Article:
Guest post by: Briony Phillips
I spent the last weekend being inspired by an eclectic group of entrepreneurs, economists, knitters, project managers and developers who had a shared interest in how we can inject some fresh, data driven ideas and energy into the heritage and culture sector(s).
We talked about whether the traditional success measure of ‘people through the door or gate’ was truly a useful metric in the 21st Century. They had ideas about new datasets, volunteering, impact measurement, mapping experiences, patterns and much more besides. We considered them all many of which were driven by insights from people working in the sector. And ultimately, the teams selected 6 innovations to pursue through the Hack the City event that we’d all convened for – with the help of some great structure and facilitation from Jag Goraya. The event in itself was a great experience – from the opportunity to meet people, to quickly testing ideas and seeing what awesome progress can be made by a group of apparent strangers in one room, in one day.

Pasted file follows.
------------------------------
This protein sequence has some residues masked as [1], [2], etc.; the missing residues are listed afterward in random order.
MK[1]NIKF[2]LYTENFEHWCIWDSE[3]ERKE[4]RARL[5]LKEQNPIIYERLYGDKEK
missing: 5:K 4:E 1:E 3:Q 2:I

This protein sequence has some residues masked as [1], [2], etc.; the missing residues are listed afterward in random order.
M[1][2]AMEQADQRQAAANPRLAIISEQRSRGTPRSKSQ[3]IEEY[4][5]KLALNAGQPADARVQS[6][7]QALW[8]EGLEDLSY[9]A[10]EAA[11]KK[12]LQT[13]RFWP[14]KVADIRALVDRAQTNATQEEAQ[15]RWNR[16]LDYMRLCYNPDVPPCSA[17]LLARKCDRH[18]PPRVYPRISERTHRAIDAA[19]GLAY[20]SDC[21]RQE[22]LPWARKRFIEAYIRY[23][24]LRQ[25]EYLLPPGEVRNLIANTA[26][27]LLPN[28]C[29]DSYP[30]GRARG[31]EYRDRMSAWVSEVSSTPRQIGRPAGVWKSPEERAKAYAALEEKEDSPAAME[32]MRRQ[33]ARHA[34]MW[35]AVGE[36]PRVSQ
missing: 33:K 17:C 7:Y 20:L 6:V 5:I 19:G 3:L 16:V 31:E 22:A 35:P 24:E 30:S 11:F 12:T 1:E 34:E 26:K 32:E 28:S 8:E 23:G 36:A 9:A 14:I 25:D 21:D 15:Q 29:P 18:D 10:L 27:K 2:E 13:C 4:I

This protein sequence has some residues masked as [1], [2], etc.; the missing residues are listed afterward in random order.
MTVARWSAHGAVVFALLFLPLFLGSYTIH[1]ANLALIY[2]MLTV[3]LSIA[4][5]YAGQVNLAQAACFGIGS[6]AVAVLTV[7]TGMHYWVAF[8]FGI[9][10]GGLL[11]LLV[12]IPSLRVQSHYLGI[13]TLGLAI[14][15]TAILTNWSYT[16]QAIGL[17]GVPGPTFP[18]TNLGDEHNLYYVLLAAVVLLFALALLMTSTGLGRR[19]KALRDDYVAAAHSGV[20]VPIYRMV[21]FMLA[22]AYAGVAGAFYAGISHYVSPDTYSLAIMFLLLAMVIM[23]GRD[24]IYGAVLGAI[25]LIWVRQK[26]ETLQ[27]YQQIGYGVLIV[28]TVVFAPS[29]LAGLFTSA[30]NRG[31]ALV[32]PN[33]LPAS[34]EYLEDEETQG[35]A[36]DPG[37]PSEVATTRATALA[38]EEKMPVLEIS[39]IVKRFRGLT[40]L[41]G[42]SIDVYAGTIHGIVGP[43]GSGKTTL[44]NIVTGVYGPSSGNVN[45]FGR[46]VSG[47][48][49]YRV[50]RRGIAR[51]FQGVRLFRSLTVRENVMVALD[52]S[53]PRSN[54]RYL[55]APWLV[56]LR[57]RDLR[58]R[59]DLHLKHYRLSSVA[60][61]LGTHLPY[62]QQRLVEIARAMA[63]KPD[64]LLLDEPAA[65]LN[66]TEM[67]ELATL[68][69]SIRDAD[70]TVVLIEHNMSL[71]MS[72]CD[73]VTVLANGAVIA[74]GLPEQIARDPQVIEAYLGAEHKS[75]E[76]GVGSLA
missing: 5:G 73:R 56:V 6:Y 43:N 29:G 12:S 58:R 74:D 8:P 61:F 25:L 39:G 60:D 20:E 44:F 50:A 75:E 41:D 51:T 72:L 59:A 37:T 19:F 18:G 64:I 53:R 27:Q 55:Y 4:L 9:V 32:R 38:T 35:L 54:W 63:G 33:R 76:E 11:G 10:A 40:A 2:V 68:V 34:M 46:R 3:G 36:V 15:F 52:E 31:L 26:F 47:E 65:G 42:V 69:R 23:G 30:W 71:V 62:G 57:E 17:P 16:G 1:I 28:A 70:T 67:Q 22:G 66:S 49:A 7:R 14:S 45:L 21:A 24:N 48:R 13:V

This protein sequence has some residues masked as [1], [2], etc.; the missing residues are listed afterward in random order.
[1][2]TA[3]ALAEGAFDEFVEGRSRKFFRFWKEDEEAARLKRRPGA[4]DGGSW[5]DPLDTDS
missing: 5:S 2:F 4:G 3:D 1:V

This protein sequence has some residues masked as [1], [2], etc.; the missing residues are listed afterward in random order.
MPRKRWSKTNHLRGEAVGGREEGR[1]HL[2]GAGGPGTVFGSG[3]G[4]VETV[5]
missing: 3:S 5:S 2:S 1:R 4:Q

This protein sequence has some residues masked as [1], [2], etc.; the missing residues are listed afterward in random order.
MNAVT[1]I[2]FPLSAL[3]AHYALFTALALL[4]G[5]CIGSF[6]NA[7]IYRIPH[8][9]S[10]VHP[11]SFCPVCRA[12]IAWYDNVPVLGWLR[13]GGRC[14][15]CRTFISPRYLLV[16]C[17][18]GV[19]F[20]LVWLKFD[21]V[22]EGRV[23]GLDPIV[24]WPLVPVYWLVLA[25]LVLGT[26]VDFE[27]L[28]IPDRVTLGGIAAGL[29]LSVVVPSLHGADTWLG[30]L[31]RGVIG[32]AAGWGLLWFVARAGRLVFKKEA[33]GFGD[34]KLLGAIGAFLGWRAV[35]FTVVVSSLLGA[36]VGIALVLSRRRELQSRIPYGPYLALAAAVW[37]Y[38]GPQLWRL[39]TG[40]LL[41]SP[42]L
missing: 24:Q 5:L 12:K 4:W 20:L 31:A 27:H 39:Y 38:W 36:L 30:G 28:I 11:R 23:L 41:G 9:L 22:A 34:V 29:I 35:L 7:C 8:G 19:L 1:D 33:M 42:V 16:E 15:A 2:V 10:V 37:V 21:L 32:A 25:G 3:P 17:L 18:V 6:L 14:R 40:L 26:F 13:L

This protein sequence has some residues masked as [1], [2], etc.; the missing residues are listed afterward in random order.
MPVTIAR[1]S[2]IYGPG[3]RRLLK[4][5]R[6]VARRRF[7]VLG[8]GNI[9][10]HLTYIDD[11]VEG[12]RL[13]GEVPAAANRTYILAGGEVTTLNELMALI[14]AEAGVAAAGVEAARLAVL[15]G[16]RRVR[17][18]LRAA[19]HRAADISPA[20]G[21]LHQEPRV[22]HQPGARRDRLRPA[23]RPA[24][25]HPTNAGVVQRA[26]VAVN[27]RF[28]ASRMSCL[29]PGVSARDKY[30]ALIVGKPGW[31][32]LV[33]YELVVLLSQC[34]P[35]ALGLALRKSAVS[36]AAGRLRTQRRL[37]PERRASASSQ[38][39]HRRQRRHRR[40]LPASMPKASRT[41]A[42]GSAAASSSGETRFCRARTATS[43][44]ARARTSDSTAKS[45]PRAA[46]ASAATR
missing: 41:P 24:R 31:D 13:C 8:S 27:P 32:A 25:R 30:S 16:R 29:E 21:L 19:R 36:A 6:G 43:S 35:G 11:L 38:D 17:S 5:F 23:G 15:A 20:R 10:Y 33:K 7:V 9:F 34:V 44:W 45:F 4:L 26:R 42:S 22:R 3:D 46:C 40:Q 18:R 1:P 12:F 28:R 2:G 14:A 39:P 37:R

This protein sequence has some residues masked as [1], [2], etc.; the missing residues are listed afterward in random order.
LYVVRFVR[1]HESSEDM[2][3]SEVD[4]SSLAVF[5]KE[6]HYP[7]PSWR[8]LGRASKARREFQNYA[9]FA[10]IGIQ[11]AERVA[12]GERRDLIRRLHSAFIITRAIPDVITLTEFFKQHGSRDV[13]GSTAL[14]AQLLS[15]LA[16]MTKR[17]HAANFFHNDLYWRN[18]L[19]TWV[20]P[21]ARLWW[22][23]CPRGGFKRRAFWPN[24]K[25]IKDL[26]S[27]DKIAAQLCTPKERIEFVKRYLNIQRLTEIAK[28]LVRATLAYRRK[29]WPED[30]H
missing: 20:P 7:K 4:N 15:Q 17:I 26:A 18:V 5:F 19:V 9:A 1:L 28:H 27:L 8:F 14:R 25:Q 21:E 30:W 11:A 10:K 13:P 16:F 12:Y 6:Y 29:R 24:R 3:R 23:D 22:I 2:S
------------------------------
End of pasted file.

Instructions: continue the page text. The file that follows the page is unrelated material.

I wasn’t attending just to experience the hack, I was there because the deadline for the Heritage and Culture Open Data Challenge is looming (midday, Monday 9 February) and I wanted to see these ideas become a reality by offering the teams an added incentive of a £50,000 prize. And it’s that prize which leads me to write this blog today.
The Open Data Institute and Nesta are working in partnership to run a series of Challenge Prizes. These Open Data Challenges are designed to encourage, enable, incentivise and support individuals and teams to use open data for social good. Participants in each challenge are supported through a carefully designed process to create new products and services that answer specific social challenges (framed in a challenge question) whilst focusing on user needs and using open data. Ultimately, in each challenge, one team, and one product or service, will win a cash prize of up to £55,000.